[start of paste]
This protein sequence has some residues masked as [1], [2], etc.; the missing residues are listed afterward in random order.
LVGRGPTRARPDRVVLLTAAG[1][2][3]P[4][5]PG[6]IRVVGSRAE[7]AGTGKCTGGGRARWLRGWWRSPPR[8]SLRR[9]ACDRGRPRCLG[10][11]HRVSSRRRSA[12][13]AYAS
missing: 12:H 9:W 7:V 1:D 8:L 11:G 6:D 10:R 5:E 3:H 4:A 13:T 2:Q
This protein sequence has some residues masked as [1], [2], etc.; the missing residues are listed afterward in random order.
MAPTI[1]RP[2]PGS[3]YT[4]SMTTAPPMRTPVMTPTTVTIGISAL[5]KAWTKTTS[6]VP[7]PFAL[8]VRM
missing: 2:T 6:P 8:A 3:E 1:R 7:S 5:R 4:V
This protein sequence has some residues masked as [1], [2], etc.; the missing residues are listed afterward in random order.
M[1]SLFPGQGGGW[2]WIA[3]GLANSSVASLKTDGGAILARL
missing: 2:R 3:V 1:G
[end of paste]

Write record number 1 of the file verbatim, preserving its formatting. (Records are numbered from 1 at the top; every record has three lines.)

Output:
This protein sequence has some residues masked as [1], [2], etc.; the missing residues are listed afterward in random order.
LVGRGPTRARPDRVVLLTAAG[1][2][3]P[4][5]PG[6]IRVVGSRAE[7]AGTGKCTGGGRARWLRGWWRSPPR[8]SLRR[9]ACDRGRPRCLG[10][11]HRVSSRRRSA[12][13]AYAS
missing: 12:H 9:W 7:V 1:D 8:L 11:G 6:D 10:R 5:E 3:H 4:A 13:T 2:Q